Thousands of Louisiana state employees will see boosted paychecks, under a reworked pay scale approved by Gov. John Bel Edwards that carries a $48 million annual price tag but aims to reduce the millions lost to high turnover in critical, front-line jobs.
Louisiana's Department of Civil Service, which pushed the pay scale redesign, announced Thursday that Edwards had signed off on the plan. Financing for it was included in the state operating budget that begins Saturday.
Edwards said state worker pay hikes have too often been "inconsistent and unfair" in recent, tight budget years, with some agencies suspending the annual increases given to workers who meet performance standards and others continuing to grant them.
"State employees, including our law enforcement and child welfare workers who have been overworked and underpaid for too long, will see a modest increase under this plan," the Democratic governor said in a statement. "Overall, this will result in a more efficient pay system that saves Louisiana money."
Byron Decoteau, Louisiana's civil service director, said high turnover rates cost agencies millions in lost productivity. The turnover rate in state government was 17 percent last year, according to civil service data estimating that carried an annual cost of $114 million for the state.
Particularly hard-hit are the corrections, juvenile justice and child welfare agencies, which are having trouble hanging onto front-line workers because of low pay for jobs with hazardous conditions.
The newly redesigned pay scales take effect Jan. 1, when 38,000 rank-and-file state employees will receive an across-the-board, 2 percent pay hike.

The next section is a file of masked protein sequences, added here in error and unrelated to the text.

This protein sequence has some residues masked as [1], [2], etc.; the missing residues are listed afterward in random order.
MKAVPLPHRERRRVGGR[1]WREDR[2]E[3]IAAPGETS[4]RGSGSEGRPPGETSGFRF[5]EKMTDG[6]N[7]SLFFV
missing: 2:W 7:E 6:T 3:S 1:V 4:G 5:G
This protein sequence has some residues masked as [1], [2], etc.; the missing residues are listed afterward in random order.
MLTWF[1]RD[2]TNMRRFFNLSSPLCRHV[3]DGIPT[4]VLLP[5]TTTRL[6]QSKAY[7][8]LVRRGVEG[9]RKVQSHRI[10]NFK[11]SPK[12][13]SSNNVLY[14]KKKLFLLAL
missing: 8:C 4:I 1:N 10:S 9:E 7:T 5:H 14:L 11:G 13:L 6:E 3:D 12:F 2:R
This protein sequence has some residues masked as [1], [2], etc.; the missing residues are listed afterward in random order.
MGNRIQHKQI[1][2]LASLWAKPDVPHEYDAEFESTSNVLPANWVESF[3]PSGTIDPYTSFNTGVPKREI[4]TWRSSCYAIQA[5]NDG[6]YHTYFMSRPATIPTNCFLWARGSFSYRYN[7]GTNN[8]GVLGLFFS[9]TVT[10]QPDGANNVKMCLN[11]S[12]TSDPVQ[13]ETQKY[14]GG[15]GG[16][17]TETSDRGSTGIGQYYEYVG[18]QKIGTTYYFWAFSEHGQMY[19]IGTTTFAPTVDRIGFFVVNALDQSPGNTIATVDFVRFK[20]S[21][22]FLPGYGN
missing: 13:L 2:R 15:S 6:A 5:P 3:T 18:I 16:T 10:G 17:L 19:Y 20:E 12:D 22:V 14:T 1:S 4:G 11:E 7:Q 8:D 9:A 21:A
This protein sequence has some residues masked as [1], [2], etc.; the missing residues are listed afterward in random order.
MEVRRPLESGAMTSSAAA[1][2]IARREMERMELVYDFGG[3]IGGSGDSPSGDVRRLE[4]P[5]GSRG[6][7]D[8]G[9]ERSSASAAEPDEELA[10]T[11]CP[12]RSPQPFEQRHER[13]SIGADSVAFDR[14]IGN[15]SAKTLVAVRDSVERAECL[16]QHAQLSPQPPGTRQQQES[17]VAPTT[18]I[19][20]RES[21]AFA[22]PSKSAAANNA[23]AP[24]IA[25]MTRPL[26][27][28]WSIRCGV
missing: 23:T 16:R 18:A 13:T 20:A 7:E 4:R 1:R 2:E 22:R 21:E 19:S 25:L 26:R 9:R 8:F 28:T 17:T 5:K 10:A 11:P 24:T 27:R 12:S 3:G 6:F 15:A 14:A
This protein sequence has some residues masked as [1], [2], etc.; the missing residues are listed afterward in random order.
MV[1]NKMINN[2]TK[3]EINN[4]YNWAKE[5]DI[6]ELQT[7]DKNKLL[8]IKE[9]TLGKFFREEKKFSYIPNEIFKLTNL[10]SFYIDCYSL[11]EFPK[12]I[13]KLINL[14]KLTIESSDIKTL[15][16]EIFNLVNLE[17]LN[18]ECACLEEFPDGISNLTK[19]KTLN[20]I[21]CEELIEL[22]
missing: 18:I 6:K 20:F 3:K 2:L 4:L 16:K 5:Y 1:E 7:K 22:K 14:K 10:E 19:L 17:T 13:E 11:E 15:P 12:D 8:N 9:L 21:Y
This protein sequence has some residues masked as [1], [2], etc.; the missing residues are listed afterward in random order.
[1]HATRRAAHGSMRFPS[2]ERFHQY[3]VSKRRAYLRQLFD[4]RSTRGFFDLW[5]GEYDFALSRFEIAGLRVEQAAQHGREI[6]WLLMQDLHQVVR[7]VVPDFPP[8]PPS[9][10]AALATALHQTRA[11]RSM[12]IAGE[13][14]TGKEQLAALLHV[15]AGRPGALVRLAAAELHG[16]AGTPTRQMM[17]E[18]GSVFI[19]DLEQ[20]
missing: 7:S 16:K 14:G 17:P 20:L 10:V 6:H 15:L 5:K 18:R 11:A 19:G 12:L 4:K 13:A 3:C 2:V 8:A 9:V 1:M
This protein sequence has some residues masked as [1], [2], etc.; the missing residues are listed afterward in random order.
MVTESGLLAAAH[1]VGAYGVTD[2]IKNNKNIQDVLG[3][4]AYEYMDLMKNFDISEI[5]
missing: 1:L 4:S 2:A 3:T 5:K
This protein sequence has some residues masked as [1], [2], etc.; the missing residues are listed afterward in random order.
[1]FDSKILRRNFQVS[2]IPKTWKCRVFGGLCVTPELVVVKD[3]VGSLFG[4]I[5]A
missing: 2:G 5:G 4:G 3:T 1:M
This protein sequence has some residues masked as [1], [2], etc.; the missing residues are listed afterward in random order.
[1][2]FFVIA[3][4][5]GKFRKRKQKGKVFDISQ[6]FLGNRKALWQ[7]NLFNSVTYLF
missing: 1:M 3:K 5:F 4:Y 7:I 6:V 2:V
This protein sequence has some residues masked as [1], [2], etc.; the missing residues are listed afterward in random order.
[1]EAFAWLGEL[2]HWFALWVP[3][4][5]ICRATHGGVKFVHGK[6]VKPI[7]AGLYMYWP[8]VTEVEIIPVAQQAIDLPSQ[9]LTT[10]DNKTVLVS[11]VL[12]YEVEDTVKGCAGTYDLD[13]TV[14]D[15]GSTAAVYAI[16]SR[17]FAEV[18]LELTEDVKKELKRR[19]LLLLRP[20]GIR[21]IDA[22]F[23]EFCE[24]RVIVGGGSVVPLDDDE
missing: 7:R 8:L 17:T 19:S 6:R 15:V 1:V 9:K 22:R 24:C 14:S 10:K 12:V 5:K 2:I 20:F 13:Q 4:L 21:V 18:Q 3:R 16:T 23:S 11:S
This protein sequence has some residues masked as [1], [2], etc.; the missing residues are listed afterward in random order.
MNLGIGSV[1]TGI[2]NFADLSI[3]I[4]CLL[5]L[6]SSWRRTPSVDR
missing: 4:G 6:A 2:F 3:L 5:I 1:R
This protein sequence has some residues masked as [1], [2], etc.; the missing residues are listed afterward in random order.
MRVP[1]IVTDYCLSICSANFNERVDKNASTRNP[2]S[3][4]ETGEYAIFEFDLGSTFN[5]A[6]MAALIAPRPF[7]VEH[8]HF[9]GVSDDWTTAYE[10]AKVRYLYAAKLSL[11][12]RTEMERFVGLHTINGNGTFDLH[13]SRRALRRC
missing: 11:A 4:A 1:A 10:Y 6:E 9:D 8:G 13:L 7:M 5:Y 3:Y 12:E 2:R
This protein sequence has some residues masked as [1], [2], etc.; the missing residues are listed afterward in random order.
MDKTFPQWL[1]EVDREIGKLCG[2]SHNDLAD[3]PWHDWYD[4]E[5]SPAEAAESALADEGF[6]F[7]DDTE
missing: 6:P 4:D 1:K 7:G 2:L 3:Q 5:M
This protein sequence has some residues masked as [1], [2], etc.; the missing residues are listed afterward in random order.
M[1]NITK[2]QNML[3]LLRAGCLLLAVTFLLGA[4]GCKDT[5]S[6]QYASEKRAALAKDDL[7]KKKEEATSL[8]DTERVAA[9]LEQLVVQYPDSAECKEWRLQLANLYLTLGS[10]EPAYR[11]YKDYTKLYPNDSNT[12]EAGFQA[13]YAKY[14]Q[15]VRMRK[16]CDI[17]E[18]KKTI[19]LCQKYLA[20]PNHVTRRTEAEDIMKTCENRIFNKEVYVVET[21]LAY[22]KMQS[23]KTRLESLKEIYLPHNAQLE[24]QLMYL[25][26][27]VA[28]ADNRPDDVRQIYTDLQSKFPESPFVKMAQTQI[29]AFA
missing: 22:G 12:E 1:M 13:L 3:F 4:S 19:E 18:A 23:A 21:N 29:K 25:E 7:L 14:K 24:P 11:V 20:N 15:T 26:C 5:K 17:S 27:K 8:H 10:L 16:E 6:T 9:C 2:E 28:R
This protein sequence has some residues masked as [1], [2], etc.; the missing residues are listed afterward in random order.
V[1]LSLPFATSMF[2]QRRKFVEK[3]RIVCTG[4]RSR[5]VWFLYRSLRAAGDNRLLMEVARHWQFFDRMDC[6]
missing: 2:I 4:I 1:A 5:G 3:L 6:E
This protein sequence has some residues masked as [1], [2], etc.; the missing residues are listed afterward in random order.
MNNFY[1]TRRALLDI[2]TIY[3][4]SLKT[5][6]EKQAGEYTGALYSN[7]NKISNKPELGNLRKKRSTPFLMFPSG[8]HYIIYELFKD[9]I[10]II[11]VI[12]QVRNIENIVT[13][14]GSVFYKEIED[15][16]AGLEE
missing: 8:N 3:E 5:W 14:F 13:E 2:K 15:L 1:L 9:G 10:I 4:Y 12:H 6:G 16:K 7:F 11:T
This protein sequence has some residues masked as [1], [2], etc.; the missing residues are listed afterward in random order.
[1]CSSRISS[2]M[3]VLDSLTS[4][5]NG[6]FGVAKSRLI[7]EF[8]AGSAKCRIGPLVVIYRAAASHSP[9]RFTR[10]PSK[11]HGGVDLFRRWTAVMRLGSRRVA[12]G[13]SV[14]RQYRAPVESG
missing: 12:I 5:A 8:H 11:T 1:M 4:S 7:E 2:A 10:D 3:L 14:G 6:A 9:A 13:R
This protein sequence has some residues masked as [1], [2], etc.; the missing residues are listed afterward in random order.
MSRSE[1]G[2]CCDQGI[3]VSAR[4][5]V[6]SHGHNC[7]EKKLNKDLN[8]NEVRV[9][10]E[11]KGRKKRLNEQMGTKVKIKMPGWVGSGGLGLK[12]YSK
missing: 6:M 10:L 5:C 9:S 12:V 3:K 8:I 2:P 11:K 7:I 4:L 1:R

A day later, 6,200 of those workers will get an additional salary bump of varying amounts because of adjustments to the minimum salary ranges for jobs. Employees getting that extra increase include entry-level prison guards, probation officers and child welfare workers.
The price tag is about $15 million for the six months of pay changes enacted in the new 2017-18 budget year starting Saturday. But that will grow to $48 million when annualized a year later, adding new costs for agencies at a time when lawmakers also will be grappling with a more than $1 billion budget gap.
Some Republican lawmakers raised concerns about the pay hikes, but the Legislature agreed to the increases when it approved the budget.
The pay changes will affect classified state workers governed by civil service, not many thousands of political appointees across agencies known as unclassified employees who tend to receive higher salaries than their classified counterparts. The last overall adjustment to civil service pay scales happened in 2007, under then-Gov. Kathleen Blanco.
Also changing under the new pay plan, the annual 4 percent pay raises allowed for workers with positive performance evaluations will be discarded for a different type of sliding scale pay increase system.